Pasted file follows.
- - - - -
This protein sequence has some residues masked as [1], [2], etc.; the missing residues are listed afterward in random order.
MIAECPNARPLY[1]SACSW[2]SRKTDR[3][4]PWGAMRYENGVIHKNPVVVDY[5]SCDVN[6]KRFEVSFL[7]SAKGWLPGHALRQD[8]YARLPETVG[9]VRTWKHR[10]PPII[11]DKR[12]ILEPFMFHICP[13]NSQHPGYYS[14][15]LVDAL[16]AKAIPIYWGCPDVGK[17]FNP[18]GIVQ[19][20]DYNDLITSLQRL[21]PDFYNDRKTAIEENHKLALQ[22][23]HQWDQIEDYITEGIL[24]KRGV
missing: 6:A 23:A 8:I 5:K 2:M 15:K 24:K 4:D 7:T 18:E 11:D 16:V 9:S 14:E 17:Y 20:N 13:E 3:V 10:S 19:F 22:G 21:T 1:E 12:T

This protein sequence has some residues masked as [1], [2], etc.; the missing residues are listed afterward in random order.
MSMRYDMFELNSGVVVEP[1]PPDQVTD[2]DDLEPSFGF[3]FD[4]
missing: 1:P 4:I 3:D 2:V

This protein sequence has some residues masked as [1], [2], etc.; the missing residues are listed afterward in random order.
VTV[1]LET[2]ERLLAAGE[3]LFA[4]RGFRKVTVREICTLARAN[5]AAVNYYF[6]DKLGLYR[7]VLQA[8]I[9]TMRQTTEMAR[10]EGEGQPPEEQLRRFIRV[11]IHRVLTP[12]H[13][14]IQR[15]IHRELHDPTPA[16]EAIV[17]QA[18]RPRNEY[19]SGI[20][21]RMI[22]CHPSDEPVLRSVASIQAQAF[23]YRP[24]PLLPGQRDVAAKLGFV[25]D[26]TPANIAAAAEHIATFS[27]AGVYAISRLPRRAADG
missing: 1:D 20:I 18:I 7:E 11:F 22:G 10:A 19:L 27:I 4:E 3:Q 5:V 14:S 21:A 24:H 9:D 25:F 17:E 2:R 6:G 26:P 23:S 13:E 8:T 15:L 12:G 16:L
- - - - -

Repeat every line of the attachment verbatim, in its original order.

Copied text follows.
This protein sequence has some residues masked as [1], [2], etc.; the missing residues are listed afterward in random order.
MIAECPNARPLY[1]SACSW[2]SRKTDR[3][4]PWGAMRYENGVIHKNPVVVDY[5]SCDVN[6]KRFEVSFL[7]SAKGWLPGHALRQD[8]YARLPETVG[9]VRTWKHR[10]PPII[11]DKR[12]ILEPFMFHICP[13]NSQHPGYYS[14][15]LVDAL[16]AKAIPIYWGCPDVGK[17]FNP[18]GIVQ[19][20]DYNDLITSLQRL[21]PDFYNDRKTAIEENHKLALQ[22][23]HQWDQIEDYITEGIL[24]KRGV
missing: 6:A 23:A 8:I 5:K 2:M 15:K 24:K 4:D 7:T 18:E 11:D 16:V 9:S 14:E 17:Y 20:N 13:E 3:V 10:S 19:F 22:G 21:T 1:E 12:T

This protein sequence has some residues masked as [1], [2], etc.; the missing residues are listed afterward in random order.
MSMRYDMFELNSGVVVEP[1]PPDQVTD[2]DDLEPSFGF[3]FD[4]
missing: 1:P 4:I 3:D 2:V

This protein sequence has some residues masked as [1], [2], etc.; the missing residues are listed afterward in random order.
VTV[1]LET[2]ERLLAAGE[3]LFA[4]RGFRKVTVREICTLARAN[5]AAVNYYF[6]DKLGLYR[7]VLQA[8]I[9]TMRQTTEMAR[10]EGEGQPPEEQLRRFIRV[11]IHRVLTP[12]H[13][14]IQR[15]IHRELHDPTPA[16]EAIV[17]QA[18]RPRNEY[19]SGI[20][21]RMI[22]CHPSDEPVLRSVASIQAQAF[23]YRP[24]PLLPGQRDVAAKLGFV[25]D[26]TPANIAAAAEHIATFS[27]AGVYAISRLPRRAADG
missing: 1:D 20:I 18:I 7:E 11:F 22:G 10:A 19:L 27:I 4:E 3:Q 5:V 14:S 21:A 24:H 9:D 25:F 17:E 2:R 6:G 26:P 23:S 13:E 8:T 15:L 12:G 16:L